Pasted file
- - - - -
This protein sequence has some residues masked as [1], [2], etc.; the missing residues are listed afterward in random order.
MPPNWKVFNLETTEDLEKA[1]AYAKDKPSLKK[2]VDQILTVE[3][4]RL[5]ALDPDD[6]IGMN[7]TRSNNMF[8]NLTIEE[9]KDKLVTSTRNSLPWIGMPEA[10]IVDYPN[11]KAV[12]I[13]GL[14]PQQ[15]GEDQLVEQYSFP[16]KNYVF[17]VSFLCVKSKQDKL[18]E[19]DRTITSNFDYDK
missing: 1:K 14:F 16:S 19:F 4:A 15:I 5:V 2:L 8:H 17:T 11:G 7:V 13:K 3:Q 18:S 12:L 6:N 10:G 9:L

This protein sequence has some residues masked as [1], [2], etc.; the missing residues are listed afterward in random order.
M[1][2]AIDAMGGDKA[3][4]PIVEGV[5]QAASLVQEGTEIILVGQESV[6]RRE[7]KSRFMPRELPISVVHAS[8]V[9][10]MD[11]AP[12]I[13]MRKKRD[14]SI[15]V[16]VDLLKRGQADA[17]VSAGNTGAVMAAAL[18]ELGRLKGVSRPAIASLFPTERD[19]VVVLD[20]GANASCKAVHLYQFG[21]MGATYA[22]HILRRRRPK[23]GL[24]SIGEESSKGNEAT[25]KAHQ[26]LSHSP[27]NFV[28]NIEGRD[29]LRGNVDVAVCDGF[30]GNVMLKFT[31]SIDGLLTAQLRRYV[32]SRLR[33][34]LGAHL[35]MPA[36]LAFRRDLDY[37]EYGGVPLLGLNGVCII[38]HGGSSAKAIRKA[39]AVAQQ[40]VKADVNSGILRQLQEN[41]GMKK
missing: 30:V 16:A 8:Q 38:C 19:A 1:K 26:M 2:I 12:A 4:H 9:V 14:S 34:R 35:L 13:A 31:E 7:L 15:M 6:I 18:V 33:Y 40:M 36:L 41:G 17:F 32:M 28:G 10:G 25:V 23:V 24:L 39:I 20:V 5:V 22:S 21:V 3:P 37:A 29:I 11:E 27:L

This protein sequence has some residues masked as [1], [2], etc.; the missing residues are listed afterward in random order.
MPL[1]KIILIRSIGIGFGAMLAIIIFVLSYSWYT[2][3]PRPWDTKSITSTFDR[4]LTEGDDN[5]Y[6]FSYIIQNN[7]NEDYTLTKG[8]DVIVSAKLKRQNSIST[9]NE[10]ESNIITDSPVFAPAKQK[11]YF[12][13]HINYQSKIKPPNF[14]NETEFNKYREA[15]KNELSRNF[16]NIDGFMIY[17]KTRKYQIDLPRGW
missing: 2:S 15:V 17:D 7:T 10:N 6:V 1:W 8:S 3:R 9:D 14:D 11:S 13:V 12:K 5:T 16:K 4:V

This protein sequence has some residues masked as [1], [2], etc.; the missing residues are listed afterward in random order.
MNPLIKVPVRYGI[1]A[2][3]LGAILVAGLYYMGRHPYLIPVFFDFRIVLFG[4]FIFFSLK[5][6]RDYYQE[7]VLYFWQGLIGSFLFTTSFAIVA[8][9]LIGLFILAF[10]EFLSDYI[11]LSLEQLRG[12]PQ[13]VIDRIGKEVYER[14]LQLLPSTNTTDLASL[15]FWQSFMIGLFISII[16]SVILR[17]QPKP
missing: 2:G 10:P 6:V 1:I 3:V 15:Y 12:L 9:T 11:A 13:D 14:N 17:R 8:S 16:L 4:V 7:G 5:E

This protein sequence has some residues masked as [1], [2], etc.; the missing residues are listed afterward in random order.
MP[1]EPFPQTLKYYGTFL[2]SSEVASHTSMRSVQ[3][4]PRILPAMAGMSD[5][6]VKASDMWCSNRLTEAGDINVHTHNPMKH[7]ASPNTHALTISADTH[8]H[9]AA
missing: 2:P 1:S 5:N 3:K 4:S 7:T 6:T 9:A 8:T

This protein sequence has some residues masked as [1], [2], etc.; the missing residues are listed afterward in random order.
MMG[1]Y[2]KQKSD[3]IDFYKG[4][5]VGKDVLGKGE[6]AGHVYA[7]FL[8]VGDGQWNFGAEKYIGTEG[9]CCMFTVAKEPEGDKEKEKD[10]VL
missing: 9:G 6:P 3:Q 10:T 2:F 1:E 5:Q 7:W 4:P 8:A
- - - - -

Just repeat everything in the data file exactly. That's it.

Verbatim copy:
This protein sequence has some residues masked as [1], [2], etc.; the missing residues are listed afterward in random order.
MPPNWKVFNLETTEDLEKA[1]AYAKDKPSLKK[2]VDQILTVE[3][4]RL[5]ALDPDD[6]IGMN[7]TRSNNMF[8]NLTIEE[9]KDKLVTSTRNSLPWIGMPEA[10]IVDYPN[11]KAV[12]I[13]GL[14]PQQ[15]GEDQLVEQYSFP[16]KNYVF[17]VSFLCVKSKQDKL[18]E[19]DRTITSNFDYDK
missing: 1:K 14:F 16:S 19:F 4:A 15:I 5:V 2:L 8:H 17:T 11:G 7:V 13:K 3:Q 18:S 12:L 6:N 10:G 9:L

This protein sequence has some residues masked as [1], [2], etc.; the missing residues are listed afterward in random order.
M[1][2]AIDAMGGDKA[3][4]PIVEGV[5]QAASLVQEGTEIILVGQESV[6]RRE[7]KSRFMPRELPISVVHAS[8]V[9][10]MD[11]AP[12]I[13]MRKKRD[14]SI[15]V[16]VDLLKRGQADA[17]VSAGNTGAVMAAAL[18]ELGRLKGVSRPAIASLFPTERD[19]VVVLD[20]GANASCKAVHLYQFG[21]MGATYA[22]HILRRRRPK[23]GL[24]SIGEESSKGNEAT[25]KAHQ[26]LSHSP[27]NFV[28]NIEGRD[29]LRGNVDVAVCDGF[30]GNVMLKFT[31]SIDGLLTAQLRRYV[32]SRLR[33][34]LGAHL[35]MPA[36]LAFRRDLDY[37]EYGGVPLLGLNGVCII[38]HGGSSAKAIRKA[39]AVAQQ[40]VKADVNSGILRQLQEN[41]GMKK
missing: 30:V 16:A 8:Q 38:C 19:A 1:K 26:M 2:I 12:A 4:H 9:V 14:S 34:R 35:L 13:A 31:E 7:L 15:M 6:I 18:V 33:Y 40:M 36:L 41:G 17:F 32:M 28:G 10:G 25:V 23:V 24:L 39:I 20:V 5:V 22:S 21:V 3:P 37:A 29:I 11:E 27:L

This protein sequence has some residues masked as [1], [2], etc.; the missing residues are listed afterward in random order.
MPL[1]KIILIRSIGIGFGAMLAIIIFVLSYSWYT[2][3]PRPWDTKSITSTFDR[4]LTEGDDN[5]Y[6]FSYIIQNN[7]NEDYTLTKG[8]DVIVSAKLKRQNSIST[9]NE[10]ESNIITDSPVFAPAKQK[11]YF[12][13]HINYQSKIKPPNF[14]NETEFNKYREA[15]KNELSRNF[16]NIDGFMIY[17]KTRKYQIDLPRGW
missing: 2:S 15:V 17:D 7:T 10:N 6:V 1:W 8:S 3:R 9:D 14:D 11:S 13:V 12:K 5:T 16:K 4:V

This protein sequence has some residues masked as [1], [2], etc.; the missing residues are listed afterward in random order.
MNPLIKVPVRYGI[1]A[2][3]LGAILVAGLYYMGRHPYLIPVFFDFRIVLFG[4]FIFFSLK[5][6]RDYYQE[7]VLYFWQGLIGSFLFTTSFAIVA[8][9]LIGLFILAF[10]EFLSDYI[11]LSLEQLRG[12]PQ[13]VIDRIGKEVYER[14]LQLLPSTNTTDLASL[15]FWQSFMIGLFISII[16]SVILR[17]QPKP
missing: 2:G 10:P 6:V 1:I 3:V 15:Y 12:L 9:T 11:A 13:D 14:N 17:R 8:S 16:L 4:V 7:G 5:E

This protein sequence has some residues masked as [1], [2], etc.; the missing residues are listed afterward in random order.
MP[1]EPFPQTLKYYGTFL[2]SSEVASHTSMRSVQ[3][4]PRILPAMAGMSD[5][6]VKASDMWCSNRLTEAGDINVHTHNPMKH[7]ASPNTHALTISADTH[8]H[9]AA
missing: 2:P 1:S 5:N 3:K 4:S 7:T 6:T 9:A 8:T

This protein sequence has some residues masked as [1], [2], etc.; the missing residues are listed afterward in random order.
MMG[1]Y[2]KQKSD[3]IDFYKG[4][5]VGKDVLGKGE[6]AGHVYA[7]FL[8]VGDGQWNFGAEKYIGTEG[9]CCMFTVAKEPEGDKEKEKD[10]VL
missing: 9:G 6:P 3:Q 10:T 2:F 1:E 5:Q 7:W 4:P 8:A